Is it okay to hate Quinoa….and chia??

Is quinoa better than brown rice?
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Is quinoa better than brown rice?

Is quinoa better than brown rice?

Is it me or is every other popular blog post recipe about something made out of chia or quinoa? Luckily, I like both… well, quinoa more than chia since I’m allergic to the latter. Still, what if you have never tried either OR if you have and don’t like them? is it even necessary to force yourself to try these so-called super foods? Well, let’s figure out why they’re super, shall we? Foods with that label typically have a higher concentration of antioxidants than on other foods in their category (fruit, vegetable, grain).

Take quinoa for example; can’t you just stick to brown rice and get the same benefits? Well, first: congrats on making the switch from useless, diabetes instigating white rice to it’s browner sister.  Off the top of my head I know that brown rice is high in fiber but this handy infographic from the Prevention.com blog spells out why quinoa wins the competition.  Hint: quinoa has more protein , fiber, and folate per cup than the same amount of brown rice.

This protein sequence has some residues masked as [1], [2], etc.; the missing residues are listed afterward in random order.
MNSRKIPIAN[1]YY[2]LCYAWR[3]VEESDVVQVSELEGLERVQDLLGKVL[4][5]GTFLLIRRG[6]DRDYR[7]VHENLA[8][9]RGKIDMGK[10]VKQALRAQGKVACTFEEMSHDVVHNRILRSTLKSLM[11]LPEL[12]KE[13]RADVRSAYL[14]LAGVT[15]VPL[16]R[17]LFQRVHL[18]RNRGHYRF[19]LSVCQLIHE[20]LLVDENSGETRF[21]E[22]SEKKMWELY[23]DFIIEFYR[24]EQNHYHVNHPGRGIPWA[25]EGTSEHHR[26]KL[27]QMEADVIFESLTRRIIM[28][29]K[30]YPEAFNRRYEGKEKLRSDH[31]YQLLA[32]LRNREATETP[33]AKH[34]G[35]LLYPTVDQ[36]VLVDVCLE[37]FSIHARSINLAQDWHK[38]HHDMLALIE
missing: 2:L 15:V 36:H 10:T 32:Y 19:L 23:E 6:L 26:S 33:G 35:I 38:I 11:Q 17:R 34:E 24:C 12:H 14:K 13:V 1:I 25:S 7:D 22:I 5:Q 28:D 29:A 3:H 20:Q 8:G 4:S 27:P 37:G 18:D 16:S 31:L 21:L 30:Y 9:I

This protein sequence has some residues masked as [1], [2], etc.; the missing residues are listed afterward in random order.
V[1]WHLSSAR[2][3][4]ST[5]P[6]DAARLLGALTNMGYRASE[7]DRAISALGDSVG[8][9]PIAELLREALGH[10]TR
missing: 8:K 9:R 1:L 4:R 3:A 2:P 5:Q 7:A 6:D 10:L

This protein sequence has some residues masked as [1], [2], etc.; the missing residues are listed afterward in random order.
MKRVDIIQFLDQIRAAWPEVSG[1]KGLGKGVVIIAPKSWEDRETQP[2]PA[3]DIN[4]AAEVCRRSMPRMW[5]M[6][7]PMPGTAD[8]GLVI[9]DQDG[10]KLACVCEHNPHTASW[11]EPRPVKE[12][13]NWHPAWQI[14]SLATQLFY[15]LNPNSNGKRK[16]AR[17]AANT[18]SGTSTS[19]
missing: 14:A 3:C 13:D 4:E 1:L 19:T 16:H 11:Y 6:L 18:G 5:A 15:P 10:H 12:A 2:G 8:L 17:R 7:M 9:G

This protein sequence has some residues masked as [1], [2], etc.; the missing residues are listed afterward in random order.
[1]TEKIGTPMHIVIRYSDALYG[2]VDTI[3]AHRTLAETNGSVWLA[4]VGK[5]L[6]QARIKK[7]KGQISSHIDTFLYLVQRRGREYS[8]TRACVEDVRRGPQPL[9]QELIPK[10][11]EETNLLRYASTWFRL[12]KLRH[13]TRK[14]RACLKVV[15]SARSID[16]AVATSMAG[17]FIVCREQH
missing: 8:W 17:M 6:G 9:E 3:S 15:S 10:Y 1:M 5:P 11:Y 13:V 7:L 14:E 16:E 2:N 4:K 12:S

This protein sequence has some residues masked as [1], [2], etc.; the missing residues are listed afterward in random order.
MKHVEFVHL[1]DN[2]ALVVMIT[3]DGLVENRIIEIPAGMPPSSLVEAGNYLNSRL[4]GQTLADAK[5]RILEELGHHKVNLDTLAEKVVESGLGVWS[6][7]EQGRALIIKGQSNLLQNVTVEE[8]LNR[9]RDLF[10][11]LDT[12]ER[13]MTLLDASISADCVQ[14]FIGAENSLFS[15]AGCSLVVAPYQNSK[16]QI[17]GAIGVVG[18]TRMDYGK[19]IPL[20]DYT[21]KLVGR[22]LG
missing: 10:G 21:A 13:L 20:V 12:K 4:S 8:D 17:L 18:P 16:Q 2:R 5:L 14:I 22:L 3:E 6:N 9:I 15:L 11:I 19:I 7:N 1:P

Verdict: give quinoa a try. You might not like its nutty flavor as a newbie but you can start by mixing it with your brown rice or buying it that way. You can also cook it in low sodium chicken stock to add more flavor if you like.

The chia seed is not only high in antioxidants but this little Mayan powerhouse is also high in protein, fiber and omega 3 fatty acids. Wait, didn’t we JUST fall in love with flax seeds for the same reasons? well, chia has higher amounts of the aforementioned nutrients than flax does AND you can eat the seeds whole ( flaxseeds need to be ground up in order to be absorbed). People that like chia usually sprinkle it on other healthy foods or mix it into liquids to make chia pudding as the seeds turn gelatinous when wet.

Basically, the ideas is that chia seeds can make a healthy meal even healthier by boosting its nutrient content but here is the catch I  found: There IS so much as too much of a good thing when it comes to the fat soluble vitamins  (chia has 15 IUs of Vitamin A), allergy potential ( I got a bad rash) and tummy troubles ( chia with a side of bloating, anyone?).  In short, try it sparingly first before throwing yourself wholeheartedly into it. Actually, this is a good rule of thumb for most “fad” foods!

Final Verdict: as our world gets smaller (AND bigger) new foods that make eating more interesting and beneficial will come and go. Your goal is to enjoy your meals while getting the most out of them nutritionally. Foods like quinoa and chia can boost your nutrient level quicker than their more traditional counterparts so explore your options.